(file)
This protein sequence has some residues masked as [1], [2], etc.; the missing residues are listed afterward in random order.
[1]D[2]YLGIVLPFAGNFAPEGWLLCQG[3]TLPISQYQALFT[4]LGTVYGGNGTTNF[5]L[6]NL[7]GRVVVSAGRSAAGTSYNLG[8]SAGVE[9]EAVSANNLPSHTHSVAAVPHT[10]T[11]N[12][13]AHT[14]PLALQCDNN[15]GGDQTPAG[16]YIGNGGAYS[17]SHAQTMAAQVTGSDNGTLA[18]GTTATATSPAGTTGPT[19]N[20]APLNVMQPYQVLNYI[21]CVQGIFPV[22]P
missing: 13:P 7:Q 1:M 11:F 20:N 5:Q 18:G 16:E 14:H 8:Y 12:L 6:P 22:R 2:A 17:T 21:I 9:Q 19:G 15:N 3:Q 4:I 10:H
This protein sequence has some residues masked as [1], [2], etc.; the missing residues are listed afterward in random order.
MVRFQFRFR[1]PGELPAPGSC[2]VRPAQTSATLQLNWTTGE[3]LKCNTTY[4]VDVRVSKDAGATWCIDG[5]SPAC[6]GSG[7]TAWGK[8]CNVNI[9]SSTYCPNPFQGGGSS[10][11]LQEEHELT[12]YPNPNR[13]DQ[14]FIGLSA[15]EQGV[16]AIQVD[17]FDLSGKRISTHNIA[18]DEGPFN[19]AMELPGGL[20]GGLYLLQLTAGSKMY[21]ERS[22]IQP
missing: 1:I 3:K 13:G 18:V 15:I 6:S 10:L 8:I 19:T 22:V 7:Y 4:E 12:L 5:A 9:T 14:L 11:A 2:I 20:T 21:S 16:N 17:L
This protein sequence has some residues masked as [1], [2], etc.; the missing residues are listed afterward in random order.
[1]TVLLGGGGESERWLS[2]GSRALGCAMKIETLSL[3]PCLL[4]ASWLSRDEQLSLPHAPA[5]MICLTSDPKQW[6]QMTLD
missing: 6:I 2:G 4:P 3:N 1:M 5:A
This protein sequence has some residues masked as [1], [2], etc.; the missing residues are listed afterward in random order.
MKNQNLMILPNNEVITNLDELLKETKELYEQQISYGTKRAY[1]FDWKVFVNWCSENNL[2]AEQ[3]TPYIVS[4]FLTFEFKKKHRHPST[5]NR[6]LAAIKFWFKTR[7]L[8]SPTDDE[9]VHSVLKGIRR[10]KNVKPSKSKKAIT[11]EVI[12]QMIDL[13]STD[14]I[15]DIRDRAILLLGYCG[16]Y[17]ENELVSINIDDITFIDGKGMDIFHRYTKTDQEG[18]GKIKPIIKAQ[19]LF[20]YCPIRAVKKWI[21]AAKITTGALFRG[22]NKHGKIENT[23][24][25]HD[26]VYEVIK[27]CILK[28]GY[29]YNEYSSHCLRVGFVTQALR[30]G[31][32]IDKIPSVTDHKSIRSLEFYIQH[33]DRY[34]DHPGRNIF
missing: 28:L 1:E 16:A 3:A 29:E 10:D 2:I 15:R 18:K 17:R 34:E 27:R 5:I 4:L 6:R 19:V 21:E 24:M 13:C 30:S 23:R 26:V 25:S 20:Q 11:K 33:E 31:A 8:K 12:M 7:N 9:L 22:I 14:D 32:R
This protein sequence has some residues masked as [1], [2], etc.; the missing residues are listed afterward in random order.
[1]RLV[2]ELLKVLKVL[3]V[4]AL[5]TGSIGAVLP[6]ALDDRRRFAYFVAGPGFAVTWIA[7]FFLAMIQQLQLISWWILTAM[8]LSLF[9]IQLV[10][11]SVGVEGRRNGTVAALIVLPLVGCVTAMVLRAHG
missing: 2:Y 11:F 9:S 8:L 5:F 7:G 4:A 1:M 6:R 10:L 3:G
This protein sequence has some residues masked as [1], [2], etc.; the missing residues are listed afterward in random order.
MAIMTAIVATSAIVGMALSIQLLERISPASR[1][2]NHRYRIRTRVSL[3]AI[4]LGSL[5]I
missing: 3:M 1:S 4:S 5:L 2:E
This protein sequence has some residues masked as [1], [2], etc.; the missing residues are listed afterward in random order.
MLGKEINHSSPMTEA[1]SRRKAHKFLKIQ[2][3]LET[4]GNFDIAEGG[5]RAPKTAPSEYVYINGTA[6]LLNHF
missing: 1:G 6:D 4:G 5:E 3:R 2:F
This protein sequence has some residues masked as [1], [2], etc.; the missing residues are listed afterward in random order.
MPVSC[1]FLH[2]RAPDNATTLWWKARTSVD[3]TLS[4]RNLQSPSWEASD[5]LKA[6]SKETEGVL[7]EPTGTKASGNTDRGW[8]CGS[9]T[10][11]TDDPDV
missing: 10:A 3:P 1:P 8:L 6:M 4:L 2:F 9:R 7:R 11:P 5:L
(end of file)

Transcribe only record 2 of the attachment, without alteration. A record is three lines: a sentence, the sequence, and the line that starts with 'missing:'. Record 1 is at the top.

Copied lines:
This protein sequence has some residues masked as [1], [2], etc.; the missing residues are listed afterward in random order.
MVRFQFRFR[1]PGELPAPGSC[2]VRPAQTSATLQLNWTTGE[3]LKCNTTY[4]VDVRVSKDAGATWCIDG[5]SPAC[6]GSG[7]TAWGK[8]CNVNI[9]SSTYCPNPFQGGGSS[10][11]LQEEHELT[12]YPNPNR[13]DQ[14]FIGLSA[15]EQGV[16]AIQVD[17]FDLSGKRISTHNIA[18]DEGPFN[19]AMELPGGL[20]GGLYLLQLTAGSKMY[21]ERS[22]IQP
missing: 1:I 3:K 13:G 18:V 15:I 6:S 10:L 8:I 19:T 22:V 7:Y 4:E 12:L 5:A 9:T 14:L 11:A 2:I 20:T 21:S 16:N 17:L